Exelixis, Inc. Shows Mechanism of Action of Cabozantinib in a Prostate Cancer Bone Metastasis Model
News Apr 10, 2013
Timothy Graham, a researcher at The Institute of Cancer Research in London, UK, presented the data in a poster presentation session at the American Association for Cancer Research (AACR) Annual Meeting 2013, which is being held April 6-10, 2013, in Washington, D.C.
Previously reported clinical findings with cabozantinib in castration-resistant prostate cancer (CRPC) patients with bone metastases have included a 67% rate of bone scan response, reduced 99Tc-MDP uptake, and reductions in plasma markers of osteoclast activity. In addition, an increase in tumor apparent diffusion coefficient (ADC) measured using diffusion-weighted MRI was reported in a cabozantinib-treated CRPC patient with a bone scan response. Based on these observations, studies of cabozantinib in preclinical models of prostate cancer bone metastases were undertaken to understand the mechanism(s) of action underlying these effects.
In the poster presented today, the investigators reported on a refined prostate cancer bone metastasis model that develops many of the features associated with bone metastases in CRPC patients. In this model, injection of VCaP prostate cancer cells expressing luciferase (to allow bioluminescent imaging of tumors) into the tibiae of mice induced aberrant bone remodeling and development of tumor bone lesions. Both histological analysis of tissue sections and radiological imaging showed the development of extensive osteosclerosis, with abnormal new bone protruding from the tibiae as well as osteolysis resulting in destruction of normal bone structures. This was accompanied by increased numbers of osteoclasts at the sites of bone remodeling. A large increase in 99Tc-methylene diphosphonate (MDP) uptake was observed at the site of the bone lesions as measured by single photon emission computed tomography (SPECT) imaging. 99Tc-MDP bone scans are routinely employed in clinical practice to detect bone metastases in CRPC patients.
Treatment of tumor-bearing animals with cabozantinib resulted in rapid and substantial inhibition of tumor growth evident by both bioluminescent and magnetic resonance imaging (MRI) techniques. Monitoring tumors in cabozantinib-treated animals using diffusion-weighted MRI showed a significant increase in the apparent diffusion coefficient (ADC) compared to tumors in vehicle-treated animals. Increases in ADC are the result of increased mobility of water molecules in the tumor, and have been shown to correlate with tumor cell death. Consistent with these findings, histological examination of tumors from cabozantinib-treated animals showed substantial tumor cell death, further validating the link between increases in tumor ADC and anti-tumor activity.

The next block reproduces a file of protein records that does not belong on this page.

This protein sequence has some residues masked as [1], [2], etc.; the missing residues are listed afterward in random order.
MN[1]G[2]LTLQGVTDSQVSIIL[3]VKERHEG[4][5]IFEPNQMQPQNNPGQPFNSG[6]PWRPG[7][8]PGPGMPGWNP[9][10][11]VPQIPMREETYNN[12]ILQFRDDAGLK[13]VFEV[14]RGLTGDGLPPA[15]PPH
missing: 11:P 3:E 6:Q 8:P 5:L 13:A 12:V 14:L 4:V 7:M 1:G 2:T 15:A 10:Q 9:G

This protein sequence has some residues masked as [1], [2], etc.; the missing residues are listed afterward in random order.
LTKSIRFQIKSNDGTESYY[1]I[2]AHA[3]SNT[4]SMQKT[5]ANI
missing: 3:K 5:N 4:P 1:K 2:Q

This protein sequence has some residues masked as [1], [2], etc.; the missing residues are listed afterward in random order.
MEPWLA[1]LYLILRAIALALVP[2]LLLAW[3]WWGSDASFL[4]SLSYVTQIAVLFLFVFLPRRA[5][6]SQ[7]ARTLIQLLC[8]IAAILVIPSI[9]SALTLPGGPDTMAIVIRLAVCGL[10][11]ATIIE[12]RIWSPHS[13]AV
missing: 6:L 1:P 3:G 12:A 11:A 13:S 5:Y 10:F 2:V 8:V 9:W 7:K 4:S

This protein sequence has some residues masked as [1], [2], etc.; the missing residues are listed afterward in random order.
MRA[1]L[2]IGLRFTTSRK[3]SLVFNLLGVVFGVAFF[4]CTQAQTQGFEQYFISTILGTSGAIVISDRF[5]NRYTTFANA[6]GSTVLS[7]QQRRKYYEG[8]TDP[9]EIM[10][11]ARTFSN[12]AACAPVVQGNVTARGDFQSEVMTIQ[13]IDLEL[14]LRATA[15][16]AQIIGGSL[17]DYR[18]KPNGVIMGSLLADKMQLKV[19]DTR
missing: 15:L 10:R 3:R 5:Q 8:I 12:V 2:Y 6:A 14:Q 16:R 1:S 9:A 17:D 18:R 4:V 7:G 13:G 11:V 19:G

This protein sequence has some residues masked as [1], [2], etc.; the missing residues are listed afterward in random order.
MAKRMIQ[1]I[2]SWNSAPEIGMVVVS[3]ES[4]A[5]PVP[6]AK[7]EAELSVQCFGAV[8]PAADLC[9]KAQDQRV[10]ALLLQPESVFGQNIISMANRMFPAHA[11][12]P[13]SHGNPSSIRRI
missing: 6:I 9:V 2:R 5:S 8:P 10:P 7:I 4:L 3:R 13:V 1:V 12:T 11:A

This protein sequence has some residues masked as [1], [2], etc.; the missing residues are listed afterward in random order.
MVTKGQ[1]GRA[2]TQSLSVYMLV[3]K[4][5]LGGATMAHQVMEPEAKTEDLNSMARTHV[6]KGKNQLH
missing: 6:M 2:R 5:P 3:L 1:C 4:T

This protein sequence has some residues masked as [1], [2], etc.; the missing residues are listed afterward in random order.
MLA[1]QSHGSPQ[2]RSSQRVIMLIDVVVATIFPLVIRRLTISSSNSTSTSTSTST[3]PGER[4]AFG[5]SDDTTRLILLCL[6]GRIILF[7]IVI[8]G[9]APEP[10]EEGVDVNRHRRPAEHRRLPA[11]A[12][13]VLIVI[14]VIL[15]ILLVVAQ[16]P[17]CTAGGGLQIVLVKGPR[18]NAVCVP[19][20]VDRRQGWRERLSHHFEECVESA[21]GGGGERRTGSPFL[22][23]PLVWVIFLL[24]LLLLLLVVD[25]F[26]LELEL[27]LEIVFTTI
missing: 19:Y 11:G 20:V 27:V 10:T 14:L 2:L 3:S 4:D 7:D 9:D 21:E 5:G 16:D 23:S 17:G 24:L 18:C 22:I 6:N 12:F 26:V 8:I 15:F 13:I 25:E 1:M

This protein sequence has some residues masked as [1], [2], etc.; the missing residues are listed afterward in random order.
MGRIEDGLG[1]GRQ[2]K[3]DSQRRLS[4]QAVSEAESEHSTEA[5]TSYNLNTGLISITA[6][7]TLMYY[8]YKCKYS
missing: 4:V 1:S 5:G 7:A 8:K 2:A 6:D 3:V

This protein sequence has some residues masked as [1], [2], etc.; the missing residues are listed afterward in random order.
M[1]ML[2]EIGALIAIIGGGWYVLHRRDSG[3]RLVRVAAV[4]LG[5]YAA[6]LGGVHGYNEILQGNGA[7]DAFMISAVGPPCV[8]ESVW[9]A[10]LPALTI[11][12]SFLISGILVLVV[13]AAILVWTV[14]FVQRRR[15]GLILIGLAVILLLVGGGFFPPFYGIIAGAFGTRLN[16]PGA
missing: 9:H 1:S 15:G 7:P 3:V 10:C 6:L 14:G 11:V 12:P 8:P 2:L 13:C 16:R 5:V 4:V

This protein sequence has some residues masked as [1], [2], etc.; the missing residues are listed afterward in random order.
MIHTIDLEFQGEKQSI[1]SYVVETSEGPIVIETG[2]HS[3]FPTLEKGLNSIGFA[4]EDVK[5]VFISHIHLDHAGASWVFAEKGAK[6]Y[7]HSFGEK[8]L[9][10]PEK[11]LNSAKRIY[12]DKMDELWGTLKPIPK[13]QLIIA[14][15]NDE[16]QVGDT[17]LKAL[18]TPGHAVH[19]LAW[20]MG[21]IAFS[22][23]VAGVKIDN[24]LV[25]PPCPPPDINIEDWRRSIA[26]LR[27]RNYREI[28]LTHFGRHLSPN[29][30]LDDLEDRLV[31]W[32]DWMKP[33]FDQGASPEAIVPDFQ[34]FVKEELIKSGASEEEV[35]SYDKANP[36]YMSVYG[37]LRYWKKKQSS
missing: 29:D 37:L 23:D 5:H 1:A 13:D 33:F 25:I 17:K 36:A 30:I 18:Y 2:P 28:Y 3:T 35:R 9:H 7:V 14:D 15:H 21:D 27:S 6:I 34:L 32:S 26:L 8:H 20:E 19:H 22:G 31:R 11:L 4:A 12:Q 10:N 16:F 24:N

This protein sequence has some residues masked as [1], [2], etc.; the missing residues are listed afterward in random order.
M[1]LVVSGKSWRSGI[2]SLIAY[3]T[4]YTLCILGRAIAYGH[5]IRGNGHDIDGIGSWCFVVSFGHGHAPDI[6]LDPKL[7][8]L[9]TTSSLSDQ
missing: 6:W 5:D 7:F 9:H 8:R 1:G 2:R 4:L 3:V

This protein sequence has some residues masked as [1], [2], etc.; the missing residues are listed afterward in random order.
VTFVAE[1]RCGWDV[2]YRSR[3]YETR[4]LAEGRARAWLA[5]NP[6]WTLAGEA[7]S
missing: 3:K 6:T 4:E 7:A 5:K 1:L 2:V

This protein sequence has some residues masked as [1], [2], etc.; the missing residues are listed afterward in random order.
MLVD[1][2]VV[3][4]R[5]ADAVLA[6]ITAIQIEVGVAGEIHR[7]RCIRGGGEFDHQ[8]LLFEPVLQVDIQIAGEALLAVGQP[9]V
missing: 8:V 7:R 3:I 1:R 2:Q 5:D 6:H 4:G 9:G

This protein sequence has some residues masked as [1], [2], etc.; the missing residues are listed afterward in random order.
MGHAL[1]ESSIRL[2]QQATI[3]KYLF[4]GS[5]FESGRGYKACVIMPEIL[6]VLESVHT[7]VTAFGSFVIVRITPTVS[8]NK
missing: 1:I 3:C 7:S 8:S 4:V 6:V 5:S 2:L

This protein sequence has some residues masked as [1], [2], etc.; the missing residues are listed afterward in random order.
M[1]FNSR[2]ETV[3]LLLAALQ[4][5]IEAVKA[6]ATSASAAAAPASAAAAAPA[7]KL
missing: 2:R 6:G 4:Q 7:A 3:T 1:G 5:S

Cabozantinib treatment also resulted in a rapid and sustained reduction of 99Tc-MDP uptake at the site of bone metastasis. Furthermore, radiological imaging showed a normalization of bone architecture, with a significant reduction in sclerotic bone growth and increased trabecular bone growth. Histological analysis showed that this was accompanied by a greatly decreased number of tibial osteoclasts. These preclinical data provide support for the use of 99Tc-MDP bone scan and diffusion weighted MRI as methods for monitoring treatment response to cabozantinib in the clinic.
“In this preclinical study, we investigated cabozantinib’s activity in an animal model of prostate cancer bone metastasis with many of the same features associated with bone metastases in CRPC patients,” said Dr. Simon Robinson, Team Leader for Pre-Clinical Imaging within the Division of Radiotherapy and Imaging at The Institute of Cancer Research in London, UK, and the senior author of the study. “Treatment with cabozantinib resulted in tumor cell death, increases in ADC, and normalization of bone architecture, which was accompanied by reduced uptake of 99Tc-MDP. These results suggest the compound’s effect upon bone metastases is significant and comprised of multiple mechanisms.”
“These preclinical data provide important new insights into the potential impact of cabozantinib on tumors that have metastasized to the bone, and on pathological bone remodeling,” said Michael M. Morrissey, Ph.D., president and chief executive officer of Exelixis. “We are encouraged that these preclinical results highlight the direct anti-tumor activity of cabozantinib against tumors metastatic to bone. We look forward to further characterizing cabozantinib’s activity through our development program in prostate cancer and other tumor types in which bone metastases are prevalent.”